As a community manager, you’ve learned that community management is made up of many different parts. It’s an interdisciplinary field involving tactics like people skills, psychology, strategy and analytics, to name a few.
There can be a lot to juggle and if you’re not a numbers person, one of the most daunting tasks can be tracking data and analytics—too many balls in the air, right? Most community platforms have at least basic tracking analytics and a dashboard (if yours doesn’t, definitely consider switching).
Yet, even with the data right there, it can be tempting to ignore or under-utilize the incredible tool right there in front of you. We get it—new can be scary. Maybe you’ve never been trained to analyze data and you don’t feel qualified to do so. But don’t make the common mistake of avoiding a new opportunity to learn and grow your community.
The most successful online communities across the nation all have one thing in common, they are backed by a powerful business strategy. Sometimes this means keep customer engaged and leveraging the social activity in the community identify revenue opportunities for your business. For other organizations, the online community generates revenue directly. The following outlines how the latter.
When you are responsible for bringing new members into your online customer or member community, there is no such thing as a second impression. In a world where first impressions are often the only impression that you get, the task to crush it in one interaction can feel daunting.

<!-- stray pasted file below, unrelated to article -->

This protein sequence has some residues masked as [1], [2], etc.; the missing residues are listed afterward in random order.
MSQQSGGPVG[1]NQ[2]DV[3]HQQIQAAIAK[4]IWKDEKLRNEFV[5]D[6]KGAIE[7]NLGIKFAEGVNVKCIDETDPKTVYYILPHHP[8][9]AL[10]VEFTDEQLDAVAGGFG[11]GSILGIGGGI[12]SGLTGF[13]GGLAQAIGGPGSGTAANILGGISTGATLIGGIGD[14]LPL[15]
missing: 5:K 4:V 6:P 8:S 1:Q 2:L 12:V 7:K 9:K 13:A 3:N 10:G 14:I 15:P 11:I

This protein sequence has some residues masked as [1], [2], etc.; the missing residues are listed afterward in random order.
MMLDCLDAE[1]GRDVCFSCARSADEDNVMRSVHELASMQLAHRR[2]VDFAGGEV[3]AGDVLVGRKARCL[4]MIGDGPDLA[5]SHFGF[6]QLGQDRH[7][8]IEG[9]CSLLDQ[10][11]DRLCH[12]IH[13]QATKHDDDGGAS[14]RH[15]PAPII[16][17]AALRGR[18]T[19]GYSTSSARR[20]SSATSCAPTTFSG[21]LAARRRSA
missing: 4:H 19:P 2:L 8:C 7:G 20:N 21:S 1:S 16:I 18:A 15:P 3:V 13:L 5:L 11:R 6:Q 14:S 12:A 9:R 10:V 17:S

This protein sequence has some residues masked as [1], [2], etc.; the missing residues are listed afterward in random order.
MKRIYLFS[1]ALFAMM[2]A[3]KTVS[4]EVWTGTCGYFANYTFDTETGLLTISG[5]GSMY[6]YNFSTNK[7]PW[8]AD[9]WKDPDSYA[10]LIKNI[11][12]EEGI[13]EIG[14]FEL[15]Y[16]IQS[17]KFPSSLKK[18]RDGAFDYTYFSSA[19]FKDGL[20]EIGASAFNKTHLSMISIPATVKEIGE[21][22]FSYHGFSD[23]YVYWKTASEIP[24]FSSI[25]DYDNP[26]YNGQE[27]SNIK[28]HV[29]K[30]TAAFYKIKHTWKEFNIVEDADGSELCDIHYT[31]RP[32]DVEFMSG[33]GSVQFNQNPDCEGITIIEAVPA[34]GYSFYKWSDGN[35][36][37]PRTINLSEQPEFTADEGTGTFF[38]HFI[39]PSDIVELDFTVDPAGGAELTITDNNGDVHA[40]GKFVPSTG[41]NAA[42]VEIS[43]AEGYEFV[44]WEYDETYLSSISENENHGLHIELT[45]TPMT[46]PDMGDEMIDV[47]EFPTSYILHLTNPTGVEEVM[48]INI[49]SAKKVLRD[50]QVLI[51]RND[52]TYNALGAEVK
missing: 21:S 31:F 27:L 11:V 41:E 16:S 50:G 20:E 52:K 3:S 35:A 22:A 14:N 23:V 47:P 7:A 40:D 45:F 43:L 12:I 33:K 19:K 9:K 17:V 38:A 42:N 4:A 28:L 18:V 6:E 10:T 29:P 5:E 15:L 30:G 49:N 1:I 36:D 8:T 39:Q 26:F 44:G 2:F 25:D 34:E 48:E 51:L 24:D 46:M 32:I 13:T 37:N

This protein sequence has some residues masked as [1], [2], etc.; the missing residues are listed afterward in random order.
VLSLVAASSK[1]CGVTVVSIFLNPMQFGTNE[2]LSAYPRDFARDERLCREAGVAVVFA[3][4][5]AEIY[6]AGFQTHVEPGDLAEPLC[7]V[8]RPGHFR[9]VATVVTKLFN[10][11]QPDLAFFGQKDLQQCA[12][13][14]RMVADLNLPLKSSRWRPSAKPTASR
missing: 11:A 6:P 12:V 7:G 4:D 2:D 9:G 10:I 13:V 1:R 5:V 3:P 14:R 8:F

It is like speed dating in that way. People go to speed dating events voluntarily, just as they do to your online community, but you only have a few seconds to get people to want to learn more about you.
However, in online community management, your first impression usually involves never actually coming face to face with the person you are aiming to impress. I'm talking about the all-important welcome email.
Does your volunteer program have a scoring system? When it comes to supporting volunteer programs, especially within an online community, the limitation is always staff time and resources. And the best-case scenario is being able to track how individuals’ volunteering efforts and the volunteer program overall impacts your organization. This is where your community can help—develop a score card for your volunteers to participate and track their engagement.
The latest installment in Sarah's video blog includes some easy, breezy advice for creating summertime content on your community. Enjoy!
Podcasts have been available in the Apple iTunes store since 2006. However, the on-demand form of audio streaming never truly penetrated public consciousness until this past year.
Getting your new members involved in your online community from the start is a good way to build engagement and retention. Plus, thanks to automation, it makes the work of community managers a little less labor-intensive.
What’s important for your organization and your member community, and what metrics are best for you to focus on? Basically, how should your community be performing to meet organizational goals?
The best benchmarking and engagement reporting for your community comes from a comprehensive look at your overall best practices for engaging members. This varies depending on the size of your organization, the industry and how involved you already are with training, networking and advocacy programs.
Guest blogger Glen Justice is the Managing Editor for Marketing at CQ Roll Call. A journalist for 25 years, he now writes for association and advocacy professionals on the Connectivity blog.
Here’s a statistic that may not surprise you: fully 77 percent of advocacy professionals say their program relies on email to reach their members, according to a survey by CQ Roll Call.